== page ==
My other mainstay is a bolognaise sauce recipe that I learned from my mom, that she learned from my Italian godmother. I'm sure it's changed somewhat over the years, but I absolutely love it on some gluten free pasta, or in a gluten free lasagne (made with zucchini or aubergine layers instead of pasta), with a little parmesan cheese over the top it is super yum! Although, I am generally of the opinion that many dishes are improved with a little parmesan cheese on top! I keep promising myself I'll write the recipe down, and when I do, you'll be the first to know.
I'm also researching some other postpartum healing and nourishing recipes, so if you have any good ones, or good sources, please do pass them on!
I'm actively trying to plan for a healthy babymoon period this time. I think many cases of postpartum depression, and postpartum fatigue, are the result of insufficient rest and recuperation after birth. I understand that in our current social climate, the option to have a good rest after birth is a massive privilege, but I feel it should really be part of basic healthcare because it can have such far reaching consequences.
In some cases I think it is mothers themselves who accept the pressure to act and appear as if they didn't just have a human being emerge from their bellies - because that is so often what people fixate on in the postpartum period - "Oh, you don't even look like you just had a baby!" comments abound, where magazine headlines point out the tiniest postpartum bump, or laud the mothers who lost their babyweight and were seen pumping weights at the gym within a week or two.
It's all part of a culture that often sees children as an inconvenience to be managed, rather than little people, and mothers as liabilities to the economy, rather than guardians of a future generation.
Well, where I can, I will start making that change in my own life. Having recovered from Adrenal Fatigue after my last pregnancy, I've learned the value of self-care.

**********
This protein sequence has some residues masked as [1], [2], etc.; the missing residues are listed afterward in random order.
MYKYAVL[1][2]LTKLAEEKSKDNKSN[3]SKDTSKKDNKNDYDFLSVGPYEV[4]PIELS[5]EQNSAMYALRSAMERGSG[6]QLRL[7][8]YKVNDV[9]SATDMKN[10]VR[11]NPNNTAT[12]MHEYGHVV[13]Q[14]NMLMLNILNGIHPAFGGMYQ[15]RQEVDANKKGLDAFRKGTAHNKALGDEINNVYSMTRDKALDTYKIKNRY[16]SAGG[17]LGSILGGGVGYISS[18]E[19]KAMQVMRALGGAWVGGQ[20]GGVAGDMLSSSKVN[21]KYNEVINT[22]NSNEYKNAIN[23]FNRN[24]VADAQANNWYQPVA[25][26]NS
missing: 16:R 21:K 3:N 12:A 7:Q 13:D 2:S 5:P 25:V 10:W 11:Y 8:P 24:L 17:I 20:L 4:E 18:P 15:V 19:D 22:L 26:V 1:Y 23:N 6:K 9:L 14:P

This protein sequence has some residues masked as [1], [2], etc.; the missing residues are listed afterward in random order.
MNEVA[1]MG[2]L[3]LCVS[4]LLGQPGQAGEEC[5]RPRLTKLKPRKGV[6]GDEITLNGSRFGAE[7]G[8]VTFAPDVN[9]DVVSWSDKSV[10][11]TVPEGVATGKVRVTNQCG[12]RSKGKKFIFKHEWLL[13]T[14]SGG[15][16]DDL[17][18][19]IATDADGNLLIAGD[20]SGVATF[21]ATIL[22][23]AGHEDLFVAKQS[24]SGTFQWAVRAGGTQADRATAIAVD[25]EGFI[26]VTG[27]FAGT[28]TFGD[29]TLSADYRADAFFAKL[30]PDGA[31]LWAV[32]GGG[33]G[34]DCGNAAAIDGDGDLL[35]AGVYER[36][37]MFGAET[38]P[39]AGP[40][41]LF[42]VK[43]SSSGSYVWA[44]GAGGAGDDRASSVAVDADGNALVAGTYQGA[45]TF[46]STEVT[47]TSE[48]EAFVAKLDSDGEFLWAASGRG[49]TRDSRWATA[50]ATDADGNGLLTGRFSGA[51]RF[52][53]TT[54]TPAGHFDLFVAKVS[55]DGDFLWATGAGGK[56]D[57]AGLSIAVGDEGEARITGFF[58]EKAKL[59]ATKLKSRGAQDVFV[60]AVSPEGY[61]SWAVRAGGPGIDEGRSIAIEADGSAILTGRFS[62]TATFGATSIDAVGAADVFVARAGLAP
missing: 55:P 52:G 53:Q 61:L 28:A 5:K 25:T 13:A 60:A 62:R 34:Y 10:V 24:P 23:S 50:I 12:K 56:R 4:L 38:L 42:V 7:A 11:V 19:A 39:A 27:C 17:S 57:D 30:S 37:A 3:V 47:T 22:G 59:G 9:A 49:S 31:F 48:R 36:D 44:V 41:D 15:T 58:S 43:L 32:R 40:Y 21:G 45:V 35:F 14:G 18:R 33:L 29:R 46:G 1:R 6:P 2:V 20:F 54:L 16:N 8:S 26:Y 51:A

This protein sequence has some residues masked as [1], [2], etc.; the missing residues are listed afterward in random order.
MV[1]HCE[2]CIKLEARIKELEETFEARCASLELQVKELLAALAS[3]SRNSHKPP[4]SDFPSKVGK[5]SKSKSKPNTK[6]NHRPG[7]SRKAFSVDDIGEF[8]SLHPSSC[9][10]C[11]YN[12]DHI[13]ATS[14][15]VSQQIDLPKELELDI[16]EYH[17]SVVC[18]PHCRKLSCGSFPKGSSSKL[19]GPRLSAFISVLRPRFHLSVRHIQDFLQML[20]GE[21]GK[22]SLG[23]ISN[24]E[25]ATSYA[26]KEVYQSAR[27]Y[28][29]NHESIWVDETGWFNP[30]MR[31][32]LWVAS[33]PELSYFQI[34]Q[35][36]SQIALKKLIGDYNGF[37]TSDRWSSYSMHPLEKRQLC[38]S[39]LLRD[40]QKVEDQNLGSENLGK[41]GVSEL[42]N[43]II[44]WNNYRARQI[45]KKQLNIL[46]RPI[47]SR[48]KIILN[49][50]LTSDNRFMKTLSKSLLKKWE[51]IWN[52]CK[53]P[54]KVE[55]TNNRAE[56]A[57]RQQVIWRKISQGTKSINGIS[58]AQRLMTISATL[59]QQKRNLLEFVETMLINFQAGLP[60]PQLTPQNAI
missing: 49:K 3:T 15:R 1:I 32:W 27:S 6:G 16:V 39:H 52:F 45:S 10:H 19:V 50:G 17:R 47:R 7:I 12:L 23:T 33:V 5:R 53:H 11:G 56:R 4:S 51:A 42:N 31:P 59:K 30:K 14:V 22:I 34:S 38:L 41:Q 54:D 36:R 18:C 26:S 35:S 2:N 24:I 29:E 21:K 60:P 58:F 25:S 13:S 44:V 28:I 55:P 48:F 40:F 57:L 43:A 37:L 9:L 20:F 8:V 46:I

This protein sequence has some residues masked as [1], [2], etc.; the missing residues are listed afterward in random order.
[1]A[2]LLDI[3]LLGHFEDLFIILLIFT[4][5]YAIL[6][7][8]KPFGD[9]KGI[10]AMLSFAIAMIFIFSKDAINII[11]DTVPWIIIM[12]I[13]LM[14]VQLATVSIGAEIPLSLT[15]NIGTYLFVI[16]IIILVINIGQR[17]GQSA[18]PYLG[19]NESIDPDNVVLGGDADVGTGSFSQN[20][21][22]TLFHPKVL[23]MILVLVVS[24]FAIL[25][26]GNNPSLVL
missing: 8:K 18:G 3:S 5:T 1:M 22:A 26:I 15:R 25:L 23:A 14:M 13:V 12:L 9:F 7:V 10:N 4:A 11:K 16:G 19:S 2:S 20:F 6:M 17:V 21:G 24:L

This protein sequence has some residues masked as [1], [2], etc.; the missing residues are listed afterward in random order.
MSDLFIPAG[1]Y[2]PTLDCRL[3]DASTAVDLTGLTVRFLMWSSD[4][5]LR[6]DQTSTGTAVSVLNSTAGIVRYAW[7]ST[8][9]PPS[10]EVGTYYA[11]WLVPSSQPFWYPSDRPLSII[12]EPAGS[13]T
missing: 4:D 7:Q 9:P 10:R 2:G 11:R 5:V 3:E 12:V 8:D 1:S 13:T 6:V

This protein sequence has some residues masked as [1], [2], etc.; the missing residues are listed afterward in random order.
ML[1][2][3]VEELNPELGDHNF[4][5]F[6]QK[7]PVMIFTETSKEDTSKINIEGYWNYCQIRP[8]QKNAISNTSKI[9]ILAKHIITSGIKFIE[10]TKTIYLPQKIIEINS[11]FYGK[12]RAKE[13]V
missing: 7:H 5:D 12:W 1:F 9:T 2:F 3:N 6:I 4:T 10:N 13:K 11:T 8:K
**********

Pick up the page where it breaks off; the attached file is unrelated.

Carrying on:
So hubby and I have chatted about ways for me to stay in bed as much as possible in the first few weeks, even with two older children around to be fed and clothed and lifted to school and back. That will look different for each person, but for us that includes investing in a little more healthy convenience food than I would usually buy, and some quick trail mix type snacks for me, setting up a baby station in our room, and making use of herbal baths and herbal infusions on a regular basis. I'm also making sure to put up a school run schedule that another family member or friend could collect them if necessary, as well as a list of 'chores' aka service opportunities for any visitors...
|Community makes all the difference!|
Obviously the cooking ahead also helps, as does the fact that hubby is great at packing lunches and getting kids to school. Fortunately we do have some external help with laundry and cleaning, and a great family and church community around us that we can call on for help where needed. Hubby will be in charge of setting and enforcing visiting hours - even though we are having a homebirth, and perhaps especially because we are having a home birth.
Maybe if moms and potential moms and their families see the benefits of an intentional babymoon, they may be inspired to make space for themselves and others to do likewise...
Many cultures around the world have mandatory periods of rest before and after birth where the new mother is fed special nourishing food, massaged and looked after, and her usual household duties are taken care of so she can save her energy and attention for herself and her baby. I think we could learn a lot!
Beyond that, shoelaces are evil. Catch you next time!